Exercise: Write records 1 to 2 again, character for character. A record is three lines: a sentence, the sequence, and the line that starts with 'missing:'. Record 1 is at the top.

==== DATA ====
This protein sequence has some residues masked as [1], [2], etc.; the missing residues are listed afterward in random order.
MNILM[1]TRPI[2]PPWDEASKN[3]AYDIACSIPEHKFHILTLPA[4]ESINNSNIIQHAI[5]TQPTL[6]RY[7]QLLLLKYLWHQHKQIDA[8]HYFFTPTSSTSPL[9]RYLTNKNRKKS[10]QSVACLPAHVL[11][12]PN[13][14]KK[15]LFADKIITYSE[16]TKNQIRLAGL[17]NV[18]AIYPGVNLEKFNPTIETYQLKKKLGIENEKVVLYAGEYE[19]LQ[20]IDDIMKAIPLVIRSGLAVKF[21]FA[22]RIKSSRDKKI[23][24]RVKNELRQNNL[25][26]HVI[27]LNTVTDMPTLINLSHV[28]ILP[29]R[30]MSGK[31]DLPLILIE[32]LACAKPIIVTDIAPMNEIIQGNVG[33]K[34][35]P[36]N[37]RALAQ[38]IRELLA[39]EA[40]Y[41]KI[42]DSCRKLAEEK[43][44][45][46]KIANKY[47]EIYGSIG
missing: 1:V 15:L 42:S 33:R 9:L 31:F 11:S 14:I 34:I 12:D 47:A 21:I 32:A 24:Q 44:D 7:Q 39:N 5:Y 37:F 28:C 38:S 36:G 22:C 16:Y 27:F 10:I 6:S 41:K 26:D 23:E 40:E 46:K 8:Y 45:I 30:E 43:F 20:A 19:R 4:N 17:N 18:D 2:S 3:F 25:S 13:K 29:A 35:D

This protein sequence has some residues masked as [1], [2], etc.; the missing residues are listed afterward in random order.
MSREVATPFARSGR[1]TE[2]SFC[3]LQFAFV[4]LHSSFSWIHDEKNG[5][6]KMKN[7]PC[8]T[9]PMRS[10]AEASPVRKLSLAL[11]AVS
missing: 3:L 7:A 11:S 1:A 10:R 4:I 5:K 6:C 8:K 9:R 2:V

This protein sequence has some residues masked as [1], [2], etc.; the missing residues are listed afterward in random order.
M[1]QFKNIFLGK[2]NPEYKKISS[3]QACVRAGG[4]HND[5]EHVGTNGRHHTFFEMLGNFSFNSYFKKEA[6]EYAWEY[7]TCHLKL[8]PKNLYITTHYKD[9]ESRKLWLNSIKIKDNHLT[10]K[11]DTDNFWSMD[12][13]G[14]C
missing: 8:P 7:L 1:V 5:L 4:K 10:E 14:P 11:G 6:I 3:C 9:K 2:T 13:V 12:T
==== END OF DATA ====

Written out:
This protein sequence has some residues masked as [1], [2], etc.; the missing residues are listed afterward in random order.
MNILM[1]TRPI[2]PPWDEASKN[3]AYDIACSIPEHKFHILTLPA[4]ESINNSNIIQHAI[5]TQPTL[6]RY[7]QLLLLKYLWHQHKQIDA[8]HYFFTPTSSTSPL[9]RYLTNKNRKKS[10]QSVACLPAHVL[11][12]PN[13][14]KK[15]LFADKIITYSE[16]TKNQIRLAGL[17]NV[18]AIYPGVNLEKFNPTIETYQLKKKLGIENEKVVLYAGEYE[19]LQ[20]IDDIMKAIPLVIRSGLAVKF[21]FA[22]RIKSSRDKKI[23][24]RVKNELRQNNL[25][26]HVI[27]LNTVTDMPTLINLSHV[28]ILP[29]R[30]MSGK[31]DLPLILIE[32]LACAKPIIVTDIAPMNEIIQGNVG[33]K[34][35]P[36]N[37]RALAQ[38]IRELLA[39]EA[40]Y[41]KI[42]DSCRKLAEEK[43][44][45][46]KIANKY[47]EIYGSIG
missing: 1:V 15:L 42:S 33:R 9:L 31:F 11:S 14:I 34:I 12:D 47:A 21:I 32:A 24:Q 44:D 7:Q 39:N 5:Y 37:F 28:C 38:S 36:G 22:C 16:Y 27:F 10:I 6:S 41:K 26:D 23:E 40:E 46:K 8:Y 45:I 30:E 43:F 20:A 19:R 4:N 17:N 18:D 2:S 3:F 25:S 13:K 29:A 35:D

This protein sequence has some residues masked as [1], [2], etc.; the missing residues are listed afterward in random order.
MSREVATPFARSGR[1]TE[2]SFC[3]LQFAFV[4]LHSSFSWIHDEKNG[5][6]KMKN[7]PC[8]T[9]PMRS[10]AEASPVRKLSLAL[11]AVS
missing: 3:L 7:A 11:S 1:A 10:R 4:I 5:K 6:C 8:K 9:R 2:V